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If you disregard the alarming cover, on which Motty appears to be offering you outside for a fight, this exhaustive autobiography is more or less what you’d expect. Spanning a gruelling 386 pages – the last 65 just listing the games over which Motson has jabbered and chuckled – at its best it’s warm and charming. At its worst, it’s slightly deranged. Mostly, it’s boring.

50 Great Cup Upsets
by Derek Watts
Book Guild, £12.99
Reviewed by Terry Staunton
From WSC 276 February 2010

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The return of a certain country of perceived footballing minnows to the world stage this summer is likely to trigger some dewy-eyed reminiscences in the north-east of England. Bizarre as it may sound to younger fans, there is a corner of Middlesbrough that is forever North Korea.

Celtic's Lost Legend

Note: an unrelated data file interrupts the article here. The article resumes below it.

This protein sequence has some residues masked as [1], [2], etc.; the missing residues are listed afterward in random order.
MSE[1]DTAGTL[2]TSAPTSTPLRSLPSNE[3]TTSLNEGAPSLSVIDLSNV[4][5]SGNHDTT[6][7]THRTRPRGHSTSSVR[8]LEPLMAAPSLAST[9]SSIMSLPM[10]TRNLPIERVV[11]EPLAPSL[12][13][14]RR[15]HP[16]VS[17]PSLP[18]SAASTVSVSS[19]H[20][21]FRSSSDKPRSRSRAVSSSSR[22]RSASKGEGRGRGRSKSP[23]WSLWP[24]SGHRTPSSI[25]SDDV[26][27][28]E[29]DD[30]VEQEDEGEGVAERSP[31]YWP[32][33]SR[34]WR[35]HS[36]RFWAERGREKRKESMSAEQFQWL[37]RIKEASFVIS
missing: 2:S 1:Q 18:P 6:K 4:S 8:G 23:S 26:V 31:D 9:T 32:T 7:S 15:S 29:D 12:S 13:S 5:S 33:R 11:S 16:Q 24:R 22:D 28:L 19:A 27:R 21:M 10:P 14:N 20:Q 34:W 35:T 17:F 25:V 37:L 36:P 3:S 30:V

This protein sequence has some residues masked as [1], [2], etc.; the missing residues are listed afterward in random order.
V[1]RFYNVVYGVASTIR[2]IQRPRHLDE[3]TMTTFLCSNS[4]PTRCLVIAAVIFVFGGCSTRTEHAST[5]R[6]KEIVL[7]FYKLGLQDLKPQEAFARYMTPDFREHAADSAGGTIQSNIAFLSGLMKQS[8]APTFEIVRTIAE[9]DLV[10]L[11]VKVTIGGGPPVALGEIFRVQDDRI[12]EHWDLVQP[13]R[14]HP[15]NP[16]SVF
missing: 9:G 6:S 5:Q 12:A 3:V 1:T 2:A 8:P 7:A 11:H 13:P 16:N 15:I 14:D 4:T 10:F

The George Connelly Story
by George Connelly with Bryan Cooney
Black and White, £17.99
Reviewed by Jonathan O'Brien
From WSC 272 October 2009 

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A Bhoy Called Bertie
The Bertie Auld Story

by Bertie Auld with Alex Gordon
Black and White, £17.99
Reviewed by Jonathan O'Brien
From WSC 272 Oct 2009 

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It’s a truism that long-retired players almost always produce autobiographies far more absorbing than those of their still-playing or recently quit counterparts. Any Celtic fan unfortunate enough to have parted with hard cash for the memoirs of Henrik Larsson, Paul Lambert or Gordon Strachan won’t be making the same mistake again in a hurry. Mercifully, these offerings from a pair of late-1960s/early-1970s cult figures are both a cut above the usual dross.